January 22, 2013


By Koseli. Beautiful library via Our Heat is Gospel.

In the mood for a little English lesson? This motion piece answers why there is a “b” in the word doubt.

Any other etymology lovers out there? I love learning how words and language evolve and change.

P.S. — A linguistics book from 1938.

Related Posts with Thumbnails

{ 27 comments… read them below or add one }

1 Valerie J. January 22, 2013 at 9:14 am

Count me in! I’m French, raised with 2 secondary languages and later learned English (which now replaced my 3rd language, Spanish, in which I am no longer proficient ) and I am always amazed at the connections between words, their origins, etc. The dictionary was my favorite book growing up ( a bit sad maybe). My husband is always amused by my excitement when I discover something new about a word. I wish I was as interested in grammar which has always been a weakness of mine.


2 Koseli January 28, 2013 at 11:37 am

It is amazing. Language is so beautiful and fascinating. That’s amazing that you speak so many!


3 Susan January 22, 2013 at 9:23 am

So informative. Yeah, I learned something new today!


4 Shannon { A Mom's Year } January 22, 2013 at 9:23 am

That actually gave me chills! Dorky English major that I am. I love etymology, too. Whenever my kids ask me what a word means, I make them listen to the word’s history, too. Thank you for sharing the video!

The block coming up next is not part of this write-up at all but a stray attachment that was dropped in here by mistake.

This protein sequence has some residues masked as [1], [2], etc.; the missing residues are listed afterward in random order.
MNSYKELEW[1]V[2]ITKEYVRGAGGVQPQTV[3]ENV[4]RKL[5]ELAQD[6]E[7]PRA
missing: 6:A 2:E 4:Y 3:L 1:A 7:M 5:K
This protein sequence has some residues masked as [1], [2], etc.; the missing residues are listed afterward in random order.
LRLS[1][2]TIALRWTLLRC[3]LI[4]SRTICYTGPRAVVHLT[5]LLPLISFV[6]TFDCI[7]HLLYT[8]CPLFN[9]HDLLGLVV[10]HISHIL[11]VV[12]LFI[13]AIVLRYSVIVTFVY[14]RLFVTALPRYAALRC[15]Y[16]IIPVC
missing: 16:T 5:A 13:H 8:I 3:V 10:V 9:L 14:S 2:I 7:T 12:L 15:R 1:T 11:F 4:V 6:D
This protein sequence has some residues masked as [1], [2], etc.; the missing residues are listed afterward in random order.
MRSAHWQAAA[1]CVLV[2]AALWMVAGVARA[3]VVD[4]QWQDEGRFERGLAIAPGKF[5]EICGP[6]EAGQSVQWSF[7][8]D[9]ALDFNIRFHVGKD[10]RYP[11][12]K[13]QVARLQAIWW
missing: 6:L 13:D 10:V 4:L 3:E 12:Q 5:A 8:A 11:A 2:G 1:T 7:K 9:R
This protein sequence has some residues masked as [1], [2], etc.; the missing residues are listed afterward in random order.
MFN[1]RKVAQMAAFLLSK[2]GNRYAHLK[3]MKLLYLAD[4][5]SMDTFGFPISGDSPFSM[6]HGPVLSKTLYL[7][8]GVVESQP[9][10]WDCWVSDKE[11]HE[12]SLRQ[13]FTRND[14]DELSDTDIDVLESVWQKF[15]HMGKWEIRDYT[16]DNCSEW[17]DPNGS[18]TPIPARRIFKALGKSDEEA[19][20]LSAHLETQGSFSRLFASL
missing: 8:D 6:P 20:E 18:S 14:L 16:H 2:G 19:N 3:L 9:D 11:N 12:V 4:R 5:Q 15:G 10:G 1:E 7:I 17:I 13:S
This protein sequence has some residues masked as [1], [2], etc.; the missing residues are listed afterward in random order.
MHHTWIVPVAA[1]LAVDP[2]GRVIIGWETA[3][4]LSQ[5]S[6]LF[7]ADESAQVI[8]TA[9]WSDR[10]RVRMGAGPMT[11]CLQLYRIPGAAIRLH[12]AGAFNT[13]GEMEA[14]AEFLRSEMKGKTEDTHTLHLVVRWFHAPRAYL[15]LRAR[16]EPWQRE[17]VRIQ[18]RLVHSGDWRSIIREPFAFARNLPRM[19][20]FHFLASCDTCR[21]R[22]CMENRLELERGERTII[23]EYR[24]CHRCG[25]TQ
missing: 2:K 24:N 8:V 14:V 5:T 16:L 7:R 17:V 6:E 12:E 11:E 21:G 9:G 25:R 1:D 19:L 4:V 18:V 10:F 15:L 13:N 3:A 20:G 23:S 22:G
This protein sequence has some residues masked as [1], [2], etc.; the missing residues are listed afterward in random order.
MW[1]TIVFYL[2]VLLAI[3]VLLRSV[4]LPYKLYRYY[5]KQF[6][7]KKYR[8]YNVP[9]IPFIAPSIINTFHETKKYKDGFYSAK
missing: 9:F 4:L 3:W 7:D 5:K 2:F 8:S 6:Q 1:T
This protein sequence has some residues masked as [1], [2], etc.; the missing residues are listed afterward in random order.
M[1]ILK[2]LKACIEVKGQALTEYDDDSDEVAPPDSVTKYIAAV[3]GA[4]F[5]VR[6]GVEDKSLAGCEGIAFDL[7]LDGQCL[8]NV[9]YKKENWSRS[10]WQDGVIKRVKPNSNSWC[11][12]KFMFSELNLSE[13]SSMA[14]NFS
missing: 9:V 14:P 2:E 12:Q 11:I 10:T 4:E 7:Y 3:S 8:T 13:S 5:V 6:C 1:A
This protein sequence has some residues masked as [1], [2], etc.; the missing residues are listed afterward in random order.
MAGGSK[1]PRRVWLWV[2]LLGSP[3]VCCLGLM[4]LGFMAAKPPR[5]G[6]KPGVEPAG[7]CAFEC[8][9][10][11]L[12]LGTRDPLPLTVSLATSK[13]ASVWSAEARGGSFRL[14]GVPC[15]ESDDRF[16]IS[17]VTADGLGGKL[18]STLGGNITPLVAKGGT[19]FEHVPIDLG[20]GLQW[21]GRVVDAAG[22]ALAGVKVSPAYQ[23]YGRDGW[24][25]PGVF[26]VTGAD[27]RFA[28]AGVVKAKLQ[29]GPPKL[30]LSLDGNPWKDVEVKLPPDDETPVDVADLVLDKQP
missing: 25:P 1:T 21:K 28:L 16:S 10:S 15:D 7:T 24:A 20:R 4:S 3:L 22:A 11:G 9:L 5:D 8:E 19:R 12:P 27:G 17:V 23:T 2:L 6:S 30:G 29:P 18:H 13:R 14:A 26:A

5 Koseli January 28, 2013 at 11:37 am

English major here too, Shannon! Word nerds unite without shame. :)


6 Brandy January 22, 2013 at 9:39 am

Love this so much! Hooray for words! Since you brought of the topic of word history tracking, does anyone know why the word “pleasant” might be used to indicate the intent of the following sentences:

“. . .Llyn Mwyngil, what does it mean in English?”
“Well. . .the lake in the pleasant place. Pleasant retreat. Whatever.”
“The pleasant lake,” Will said. “No wonder I fell. The pleasant lake.”
“Yes, you could put it that way, loosely, I suppose.”

excerpt from The Grey King by Susan Cooper. I’ve been wondering about this casually for almost a decade, and never yet found anyone with an answer. What do you all think?


7 Koseli January 28, 2013 at 11:38 am

Oh gosh, I wish I knew, Brandy. Anyone else know?


8 Rebecca January 22, 2013 at 10:42 am

Loved this video!! Very interesting! Thanks for sharing and giving me a little lesson for the day.


9 Carter Higgins January 22, 2013 at 11:37 am

Love! Linguistics major in undergrad here. My dad always called it linguini.


10 Koseli January 28, 2013 at 11:38 am

Ha! That’s amazing. I hope you never corrected him.


11 Danielle January 22, 2013 at 12:25 pm

Love this! I’m a big fan of etymology and am always picking up books on the subject. I love learning about the differences in speech patterns across our country, too. Did you know that Michigan is the only state that calls the night before Halloween Devil’s Night? kooky! And you might’ve just thought we were the weirdos (well, along with the rest of the Midwest) that say ‘pop’ instead of ‘soda’.


12 Koseli January 28, 2013 at 11:39 am

That’s so interesting. I love usage too! One of my favorite classes in college focused on the difference between dialects, slang, accents, etc. It was so helpful to understand.


13 Jenni Bailey January 22, 2013 at 1:01 pm